Raul Castro

President Obama met with Cuban President Raul Castro in New York this morning, for the second time this year. The meeting took place on the sidelines of the UN General Assembly, which Castro is attending for the first time.

The General Assembly also brought together Obama and Russian President Vladimir Putin yesterday for their first face-to-face meeting in nearly two years. That meeting appears to have done little to resolve tensions between Russia and the United States on the issue of how to deal with ISIS and Syria.

Tim Padgett / WLRN.org

As Pope Francis celebrated Mass in Cuba on Sunday, Cuban-Americans did the same here in South Florida – but most prayed that the Pope would convince Cuba’s communist leader, Raúl Castro, to adopt more democratic reforms on the island.

At La Ermita Roman Catholic church in Coconut Grove – a shrine to Cuba’s patron saint, Our Lady of Charity – Sunday morning Mass was standing-room-only. And many had just finished listening to Pope Francis’ homily live from Havana on Spanish-language radio.

Ramon Espinosa / Associated Press

Just 90 miles south of Key West, the U.S. flag was raised in Cuba to mark the opening of the American embassy in Havana -- 54 years after it was closed.

U.S. Secretary of State John Kerry spoke at a small ceremony, speaking about the island's future and the relationship between the two countries.

"Cuba's future is for the Cuban people to shape," Kerry said.

Meanwhile in Miami's Little Havana neighborhood, emotions ran high as critics and supporters of the move clashed at a street protest.

Listen to Kenny Malone's report below:

Cuba's Next Communists: Why Obama Needs Them To Make Engagement Work

Apr 15, 2015
Tim Padgett / WLRN.org

Cuban President Raúl Castro was the longest speaker at last weekend’s Summit of the Americas in Panama. At age 83, he was also the oldest.

And that matters as the U.S. and Cuba normalize relations after a half century of cold war – a process that on Tuesday led President Obama to remove Cuba from the State Department’s list of terrorism sponsors.

It matters because President Obama says his new engagement policy isn’t meant to change Cuba overnight. It’s meant to help the U.S. influence democratic change once Castro’s generation of hardline communists is gone.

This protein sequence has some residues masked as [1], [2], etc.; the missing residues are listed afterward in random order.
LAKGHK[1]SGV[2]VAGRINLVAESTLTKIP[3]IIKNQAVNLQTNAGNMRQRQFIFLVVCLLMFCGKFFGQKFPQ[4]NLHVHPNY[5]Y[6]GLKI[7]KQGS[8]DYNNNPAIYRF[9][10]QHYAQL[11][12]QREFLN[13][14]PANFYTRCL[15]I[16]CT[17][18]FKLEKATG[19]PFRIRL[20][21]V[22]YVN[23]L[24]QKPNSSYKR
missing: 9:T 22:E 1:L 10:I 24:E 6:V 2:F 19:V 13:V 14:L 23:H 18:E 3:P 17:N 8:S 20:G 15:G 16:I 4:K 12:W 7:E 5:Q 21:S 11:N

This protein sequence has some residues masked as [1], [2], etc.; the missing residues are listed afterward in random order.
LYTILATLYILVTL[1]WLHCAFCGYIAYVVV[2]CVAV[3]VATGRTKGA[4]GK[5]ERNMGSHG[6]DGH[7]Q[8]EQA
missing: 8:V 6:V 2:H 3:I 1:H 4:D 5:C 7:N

White House

Imagine a U.S. President came to the Summit of the Americas and, while criticizing the government of a certain oil-rich South American nation, remarked that he does enjoy Venezuelan salsa singers like Rubén Blades.

He’d be the butt of jokes on late-night Latin American TV – because Blades is Panamanian, not Venezuelan.

Presidencia de Panama

The Summit of the Americas kicks off Friday evening when the hemisphere’s heads of state inaugurate the two-day gathering in downtown Panama City. But while there a host of issues to discuss, all eyes are on just two guys: President Obama and Cuban leader Raúl Castro.


Six weeks after President Barack Obama announced efforts to normalize relations with Cuba, former Cuba leader Fidel Castro writes a letter of reserved-approval for the plan.

Cuba President Raul Castro said this week that relations with the United States can only be rehabilitated if  the U.S. returns Guantanamo Bay to the island and the embargo is lifted.

Pedro Portal / El Nuevo Herald

What President Obama did on December 17 was hardly going to prevent what Cuban leader Raúl Castro did on December 30.

Obama last month announced plans to normalize relations with communist Cuba, which were severed 54 years ago. As if to test the waters in the wake of that historic decision, a new Cuban dissident group called Yo También Exijo (I Also Demand) called a free-speech gathering in Havana’s Plaza de la Revolución for December 30.


In the wake of the historic Cuba policy changes President Obama ordered yesterday, Congress will now debate whether to scuttle the failed, 52-year-old trade embargo against the communist island.

Capitol Hill should indeed ditch it – and if it’s looking for reasons, it should consider some of the repulsive folks Washington has had to engage this year.

Julio Cortez / AP

Earlier today, President Barack Obama proclaimed that the policies toward Cuba over the past 50 years have not worked and announced major changes in U.S.-Cuba relations.

Obama reiterated that opening travel, financial exchanges, and telecommunications between the two nations will allow American values to be more easily shared with the Cuban people.